Making it through the day and night in tents is a struggle for more than 50 homeless families.
A burst pipe last December destroyed their shacks at the Ekuthuleni informal settlement at Overport in Durban.
Since then, the families have been housed in two tents in a small park near businesses and flats on busy Ridge Road.
The people said eThekwini municipality housing department provided them with temporary shelter and promised them RDP houses in Mount Royal near Mount Edgecombe within three months.
The situation is shocking. A sick man was lying on a bed with flies all around him. Children with runny noses and elderly people sat under the trees, trying to cool off from the heat in the tents.
The children's parents had gone off in search of jobs.
One tent houses women and children and the other one the men. There are more than 30 old beds in each tent.
The families were moved into the tents on December 13.
The stench in the two mobile toilets is overwhelming. There are no bathroom facilities and the people have put up a make-shift tent, which they use as a washroom.
The women fetch water from a tap in the area.
Spokesman for the community, Nathi Manzi, said: "Because there are no proper facilities or drainage, there are lots of mosquitoes and flies."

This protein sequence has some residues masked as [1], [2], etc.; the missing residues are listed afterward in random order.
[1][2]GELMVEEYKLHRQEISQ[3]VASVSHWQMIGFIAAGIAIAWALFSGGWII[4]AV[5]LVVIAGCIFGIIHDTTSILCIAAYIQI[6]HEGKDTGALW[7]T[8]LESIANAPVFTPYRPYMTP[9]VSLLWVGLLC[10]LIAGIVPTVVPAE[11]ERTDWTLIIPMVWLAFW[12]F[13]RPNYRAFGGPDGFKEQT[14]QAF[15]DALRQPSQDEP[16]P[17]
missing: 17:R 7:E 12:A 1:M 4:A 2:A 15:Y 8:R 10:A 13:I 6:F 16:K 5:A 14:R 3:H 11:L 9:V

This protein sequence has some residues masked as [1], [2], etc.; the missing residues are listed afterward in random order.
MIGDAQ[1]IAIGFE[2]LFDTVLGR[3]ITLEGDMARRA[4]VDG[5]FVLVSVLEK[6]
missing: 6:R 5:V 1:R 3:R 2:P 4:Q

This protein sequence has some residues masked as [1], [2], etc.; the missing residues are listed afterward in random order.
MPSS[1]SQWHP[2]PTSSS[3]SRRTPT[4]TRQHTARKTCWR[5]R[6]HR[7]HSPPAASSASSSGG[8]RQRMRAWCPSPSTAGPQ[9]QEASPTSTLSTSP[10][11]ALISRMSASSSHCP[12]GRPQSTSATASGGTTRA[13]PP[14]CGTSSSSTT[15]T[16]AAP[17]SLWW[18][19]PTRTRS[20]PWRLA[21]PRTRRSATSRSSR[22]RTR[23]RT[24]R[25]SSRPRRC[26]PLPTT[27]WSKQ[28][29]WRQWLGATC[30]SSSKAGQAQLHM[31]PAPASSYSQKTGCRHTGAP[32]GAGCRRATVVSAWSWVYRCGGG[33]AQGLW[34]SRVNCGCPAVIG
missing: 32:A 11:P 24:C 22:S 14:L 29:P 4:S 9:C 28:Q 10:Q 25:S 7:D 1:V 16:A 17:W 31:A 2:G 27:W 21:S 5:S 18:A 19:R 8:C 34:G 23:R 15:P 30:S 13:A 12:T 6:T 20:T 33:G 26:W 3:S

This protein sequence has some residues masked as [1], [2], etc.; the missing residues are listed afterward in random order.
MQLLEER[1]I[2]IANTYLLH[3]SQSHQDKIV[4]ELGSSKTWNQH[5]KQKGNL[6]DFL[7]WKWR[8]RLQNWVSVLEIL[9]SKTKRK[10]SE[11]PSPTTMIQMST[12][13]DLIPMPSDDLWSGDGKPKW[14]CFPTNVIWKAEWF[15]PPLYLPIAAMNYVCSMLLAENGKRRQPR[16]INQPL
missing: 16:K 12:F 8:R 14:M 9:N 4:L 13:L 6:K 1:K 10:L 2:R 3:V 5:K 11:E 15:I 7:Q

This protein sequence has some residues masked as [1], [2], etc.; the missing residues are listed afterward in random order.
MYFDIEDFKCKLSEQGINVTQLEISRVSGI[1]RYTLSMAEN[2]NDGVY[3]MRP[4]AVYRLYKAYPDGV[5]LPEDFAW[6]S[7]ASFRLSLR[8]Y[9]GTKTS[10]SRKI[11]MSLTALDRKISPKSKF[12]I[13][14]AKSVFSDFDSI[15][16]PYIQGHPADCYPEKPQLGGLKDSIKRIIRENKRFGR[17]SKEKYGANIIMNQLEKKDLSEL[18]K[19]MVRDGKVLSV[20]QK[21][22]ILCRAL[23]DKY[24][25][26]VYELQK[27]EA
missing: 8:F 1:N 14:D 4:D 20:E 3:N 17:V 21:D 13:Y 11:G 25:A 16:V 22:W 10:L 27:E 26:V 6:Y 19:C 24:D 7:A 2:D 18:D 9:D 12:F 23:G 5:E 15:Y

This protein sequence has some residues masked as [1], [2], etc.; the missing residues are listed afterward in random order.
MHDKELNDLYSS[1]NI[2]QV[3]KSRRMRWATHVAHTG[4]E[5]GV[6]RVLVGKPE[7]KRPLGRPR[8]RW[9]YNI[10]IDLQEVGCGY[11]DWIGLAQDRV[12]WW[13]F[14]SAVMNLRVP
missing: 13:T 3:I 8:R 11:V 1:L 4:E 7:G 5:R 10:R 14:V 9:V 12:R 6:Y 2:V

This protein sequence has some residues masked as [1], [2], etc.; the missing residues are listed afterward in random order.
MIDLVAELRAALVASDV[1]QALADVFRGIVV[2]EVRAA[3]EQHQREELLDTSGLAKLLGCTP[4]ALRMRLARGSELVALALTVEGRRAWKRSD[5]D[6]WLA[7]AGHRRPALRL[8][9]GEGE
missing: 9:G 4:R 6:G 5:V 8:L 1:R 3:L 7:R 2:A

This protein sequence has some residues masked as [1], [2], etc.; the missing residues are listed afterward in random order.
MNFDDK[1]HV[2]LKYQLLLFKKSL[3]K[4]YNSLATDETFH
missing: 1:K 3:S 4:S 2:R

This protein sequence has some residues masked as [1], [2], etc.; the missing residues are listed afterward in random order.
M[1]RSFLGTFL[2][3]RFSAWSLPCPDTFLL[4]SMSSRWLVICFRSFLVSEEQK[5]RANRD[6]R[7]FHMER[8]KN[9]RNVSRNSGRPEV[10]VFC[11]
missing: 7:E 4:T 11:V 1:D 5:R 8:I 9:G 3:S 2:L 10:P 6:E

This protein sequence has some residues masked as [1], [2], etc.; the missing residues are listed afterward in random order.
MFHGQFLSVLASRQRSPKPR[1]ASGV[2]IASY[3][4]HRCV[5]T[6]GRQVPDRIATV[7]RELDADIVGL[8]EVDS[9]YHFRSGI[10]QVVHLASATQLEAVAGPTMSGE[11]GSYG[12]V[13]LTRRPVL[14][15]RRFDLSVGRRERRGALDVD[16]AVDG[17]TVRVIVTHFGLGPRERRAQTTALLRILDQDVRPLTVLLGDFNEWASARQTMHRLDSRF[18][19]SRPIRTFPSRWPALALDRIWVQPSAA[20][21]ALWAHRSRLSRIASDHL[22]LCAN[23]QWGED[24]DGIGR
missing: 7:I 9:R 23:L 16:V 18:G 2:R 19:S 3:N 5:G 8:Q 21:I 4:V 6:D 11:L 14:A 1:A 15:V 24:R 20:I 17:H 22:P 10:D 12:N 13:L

He said they did not feel safe.
"We were left in a park to continue with our lives. This place is not safe. It is hard sleeping in a tent. There are no doors to lock. All sorts of people wander around here in the middle of the night and we do not feel safe," Manzi said.
He said though police come every day to check on them, they never come at night.
Manzi said they survive on food donations from a nearby mosque. He said another local gave them two generators and lights.
Manzi said: "It is very sad because all the help we get is from the Indian community. There are black business people, but none of them want to give back to the black community."
Business leaders said they were concerned about the deteriorating situation.
They said the park was a facility for children to play in and not meant for human habitation.
"This is a small park, big enough to park about 15 cars. I hope the municipality can sort it out. You cannot expect people to live like that. It wouldn't be done in Umhlanga or Hillcrest - why here?" said one business leader.
eThekwini municipality's head of housing, Nigel Gumede, was in a meeting and not available for comment.